In this book, Bonhoeffer suggests that we naturally wish, hope, sigh, lament and rejoice—but we should not confuse these things with prayer.  Unlike these internal and natural impulses, prayer is supernatural in that it must be initiated from outside of us, by God.  For this reason, he encourages Christians to pray the Psalms as Christ did.  Our own prayers would travel to heaven along with those of Christ.

Metaxas points out that praying the Psalms was much too Jewish for the Nazis, and probably too Catholic for the Protestants, who don’t go for recited prayers, but Bonhoeffer was insistent that Christians must pray the Psalms.

Because of this publication of this little book, Bonhoeffer was forbidden to publish anything again.

Whether you accept Bonhoeffer’s imperative on the praying of the Psalms, it is important to understand that prayer is a supernatural activity.  My problem is that I usually forget this and do what comes naturally: wishing, hoping, sighing, lamenting and rejoicing.

Praying with the Psalms—which means praying with Christ (as well as the historical Church)—will at least externalize the source of my own prayers and once again remind me that my ability to approach God at all is his gift of grace.

 

Doing the Dishes and the Gnashing of Teeth

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When my kids were younger they had chores—one of which was doing the dishes.

It should have been as simple as everyone taking a turn on a rotating basis, but was never that simple.

Lacrosse games or ballet practices meant that somebody would miss their turn. To ask another child to take care of it resulted in anguished lamentations. These were even louder if the prospective dishwasher could conjure up a scenario where this debt might not be repaid. Then there was the was wailing and gnashing of teeth over the unfairness of having to do dishes on a night when we had a roast, as opposed the other night when a sibling had only to contend with the remains of a meal of bread and soup. Sometimes I got so sick of it that I just did them myself.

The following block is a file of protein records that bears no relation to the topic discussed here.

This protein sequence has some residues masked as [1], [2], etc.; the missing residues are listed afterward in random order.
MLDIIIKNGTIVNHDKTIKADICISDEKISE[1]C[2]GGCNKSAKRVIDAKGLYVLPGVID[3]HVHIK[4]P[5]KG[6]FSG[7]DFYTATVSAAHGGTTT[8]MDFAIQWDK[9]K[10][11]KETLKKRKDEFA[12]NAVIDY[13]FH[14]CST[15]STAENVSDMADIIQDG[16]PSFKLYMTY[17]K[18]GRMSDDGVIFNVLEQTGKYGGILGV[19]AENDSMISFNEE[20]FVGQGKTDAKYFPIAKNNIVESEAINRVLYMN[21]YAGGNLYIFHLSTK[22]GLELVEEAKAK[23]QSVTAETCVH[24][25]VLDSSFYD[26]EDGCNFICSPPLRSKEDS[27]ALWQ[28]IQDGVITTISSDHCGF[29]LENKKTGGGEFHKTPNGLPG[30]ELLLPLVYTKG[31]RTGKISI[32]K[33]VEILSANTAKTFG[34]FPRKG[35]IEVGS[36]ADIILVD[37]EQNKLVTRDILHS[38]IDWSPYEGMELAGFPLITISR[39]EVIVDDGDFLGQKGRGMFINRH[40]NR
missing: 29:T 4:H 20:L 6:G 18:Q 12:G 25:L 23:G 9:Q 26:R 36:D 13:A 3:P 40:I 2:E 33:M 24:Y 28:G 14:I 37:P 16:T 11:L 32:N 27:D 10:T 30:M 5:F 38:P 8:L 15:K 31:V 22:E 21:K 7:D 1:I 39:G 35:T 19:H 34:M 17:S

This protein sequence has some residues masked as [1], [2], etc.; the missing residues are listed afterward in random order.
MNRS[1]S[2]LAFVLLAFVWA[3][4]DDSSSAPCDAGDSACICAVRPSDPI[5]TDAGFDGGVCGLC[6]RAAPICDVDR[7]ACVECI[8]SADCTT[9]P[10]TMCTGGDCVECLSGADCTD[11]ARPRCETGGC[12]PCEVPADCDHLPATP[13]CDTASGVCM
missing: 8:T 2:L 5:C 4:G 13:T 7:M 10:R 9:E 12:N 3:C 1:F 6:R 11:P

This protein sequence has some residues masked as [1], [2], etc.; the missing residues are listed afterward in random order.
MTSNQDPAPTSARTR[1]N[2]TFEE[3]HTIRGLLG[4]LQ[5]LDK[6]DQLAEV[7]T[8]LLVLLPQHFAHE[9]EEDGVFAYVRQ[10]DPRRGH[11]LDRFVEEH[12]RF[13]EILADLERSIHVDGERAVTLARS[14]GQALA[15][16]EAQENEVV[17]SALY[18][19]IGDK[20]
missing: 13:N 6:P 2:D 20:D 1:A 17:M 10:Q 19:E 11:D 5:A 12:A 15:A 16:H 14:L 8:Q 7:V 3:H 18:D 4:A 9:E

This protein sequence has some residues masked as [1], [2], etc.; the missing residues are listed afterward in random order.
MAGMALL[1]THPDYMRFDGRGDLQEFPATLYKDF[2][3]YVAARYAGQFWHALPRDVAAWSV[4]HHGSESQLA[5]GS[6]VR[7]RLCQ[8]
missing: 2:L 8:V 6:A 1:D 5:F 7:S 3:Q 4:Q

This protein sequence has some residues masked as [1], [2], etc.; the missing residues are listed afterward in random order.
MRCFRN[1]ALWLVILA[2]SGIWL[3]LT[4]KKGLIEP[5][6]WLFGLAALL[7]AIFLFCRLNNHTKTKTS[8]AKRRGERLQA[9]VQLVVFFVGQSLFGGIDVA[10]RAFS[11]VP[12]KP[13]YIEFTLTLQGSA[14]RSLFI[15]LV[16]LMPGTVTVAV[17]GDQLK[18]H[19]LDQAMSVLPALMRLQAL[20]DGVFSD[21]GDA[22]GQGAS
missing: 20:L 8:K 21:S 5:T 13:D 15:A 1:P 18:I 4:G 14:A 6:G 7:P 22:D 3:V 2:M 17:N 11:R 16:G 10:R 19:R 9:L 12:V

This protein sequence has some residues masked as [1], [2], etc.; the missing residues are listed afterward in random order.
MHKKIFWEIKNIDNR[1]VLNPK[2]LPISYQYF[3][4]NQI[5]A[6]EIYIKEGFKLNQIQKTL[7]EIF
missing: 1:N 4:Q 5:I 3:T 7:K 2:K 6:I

Grudging Obedience

I wouldn’t have been any happier if I had their silent obedience either.  It certainly would have been quieter, and possibly less frustrating, but it wouldn’t have lead to their happiness, and in my better moments what I wish most for my children is fulfillment regardless of the circumstances.

The problem in both of these responses, wailing lamentations or grudging obedience, is that doing the dishes is seen as a duty.  The idea of duty or obligation or requirement is set in opposition to happiness and joy.  For my young children, happiness and joy could only be achieved by doing what they wanted as opposed to what they had to do.  My kids put freedom first.

All this was a long time ago.  My children have all grown up. The great thing now is that when they come over for a meal, they joyfully do the dishes. It’s the same activity, but their attitude is completely different.

What accounts for this difference?  Surely, it’s maturity.  They’ve lived away from home and know how much money and work it takes to put a delicious meal onto the table.

But it’s more than maturity; the most important thing for them is no longer freedom from duties and obligations, but a relationship with me, their parent.  I cook for them a delicious meal because I love them and they wash the dishes because they love me.

If we think that Freedom is more important than anything else in order to live the good life (read more here), our focus will usually be hostilely directed toward those things which limit one’s freedom, and those who seemingly impose duties, obligations, responsibilities.

This creates resentful people.

If relationship is more important than freedom, our focus will be lovingly directed toward other persons who we love.

It’s obvious which leads to greater joy and happiness–fulfillment.

Biblical Basis of Fulfillment

It’s all there in Deteronomy 10.  The writer implores God’s people to

 12 . . .walk in obedience to him, to love him, to serve the Lord your God with all your heart and with all your soul, 13 and to observe the Lord’s commands and decrees that I am giving you today for your own good.

Obedience certainly restricts our freedom, but washing the dishes after a good meal is a loving and joyful response to a great meal prepared for you in joy and love, and it’s all for our own good anyway.

My kids were miserable when they were focused on the duty and they are happy now that they are focused on the relationship.  God wants what’s best for his people, and it turns out that is obedience.

Not Simply Obedience

But it’s not simply obedience.

Simple obedience is for the simply religious, and they are miserable.  It’s joyful obedience that God is after and that will be a blessing to us.  In verse 16 of the Deuteronomy 10, it says 

Circumcise your hearts, therefore, and do not be stiff-necked any longer.

Circumcision was a duty for the people of God and if they understood it only as an obligation, they’d be stiff-necked.  God certainly didn’t want disobedience, but silent and grudging obedience wasn’t any better; he wanted their hearts so that we can flourish.

Human flourishing is not about freedom, nor is it about fulfilling religious obligations, it’s about relationship.